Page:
Thursday, October 09, 2008


I would be remiss if I didn't mention some of the stuff I saw recently at Enfleurage. They now have a tuberose enfleurage (as opposed to the regular one, which I guess is steam distillation?) oil, which smells..... [wait for it].... like tuberose! Like the actual flower! WOW!!! I've not seen anything like this before. I don't find the tuberose oil they've carried up to now particularly pleasant--I can kinda smell the link to tuberose, but I don't smell the actual flower. It smells green and earthy and maybe a little inky. But the enfleurage oil (which is done with vegetable oil instead of animal fat; I'm told it would smell better if it were done in animal fat) smells like the actual flower. I was stunned when I smelled it. So of course I went to the neroli enfleurage, which didn't thrill me like the tuberose did. I smelled a neroli bigarade oil once in Atlanta (and never since) that actually smelled like orange blossoms (remember I grew up in Florida, so I know--or I knew, at least--what an orange grove in bloom smells like), and I was hoping I'd have this experience with this stuff, but I didn't. It just smelled like the regular petitgrain/neroli type thing you see everywhere. Maybe a little softer, but it didn't stick in my mind enough to remember. All that said, it's been so long since I've smelled real orange blossoms (and I might not smell them again--there's some virus attacking Florida's citrus crops, or so I'm told; anyway, most of the orange groves that were there when I was growing up have given way to {over}development, so they're disappearing nonetheless) that I don't particularly recall exactly what they smell like. I feel like if I smelled an oil that really smells like orangeflower (neroli, orangeflower, orange blossom... I use the terms interchangeably) that I would notice it, though. Like, if my mom had worn No 5 and for years I kept smelling imitations, and then smelled the real thing, I think I'd notice. ... Or maybe not. But I digress. I have the svårmod now, so you the reader may have to endure digressions.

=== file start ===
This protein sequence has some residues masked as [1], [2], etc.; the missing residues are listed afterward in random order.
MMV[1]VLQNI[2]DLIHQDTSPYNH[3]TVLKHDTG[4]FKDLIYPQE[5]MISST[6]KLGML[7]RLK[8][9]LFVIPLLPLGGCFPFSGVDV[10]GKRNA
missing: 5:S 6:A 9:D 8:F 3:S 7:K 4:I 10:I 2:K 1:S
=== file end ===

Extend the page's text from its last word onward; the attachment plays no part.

I think there was also a gardenia enfleurage. And if there was and I'm not misremembering, it too smelled like the actual flower. We had gardenia and hibiscuses in the yard when I was growing up, so I know the smell of gardenia. I also know that hibiscus flower has no smell. (I think the root has one, though.) So when you go to a perfume place that has an "absolute" of hibiscus, and I'm looking at you, Williamsburg, it's probably an absolute of horseshit.

And that's the glorp for now.

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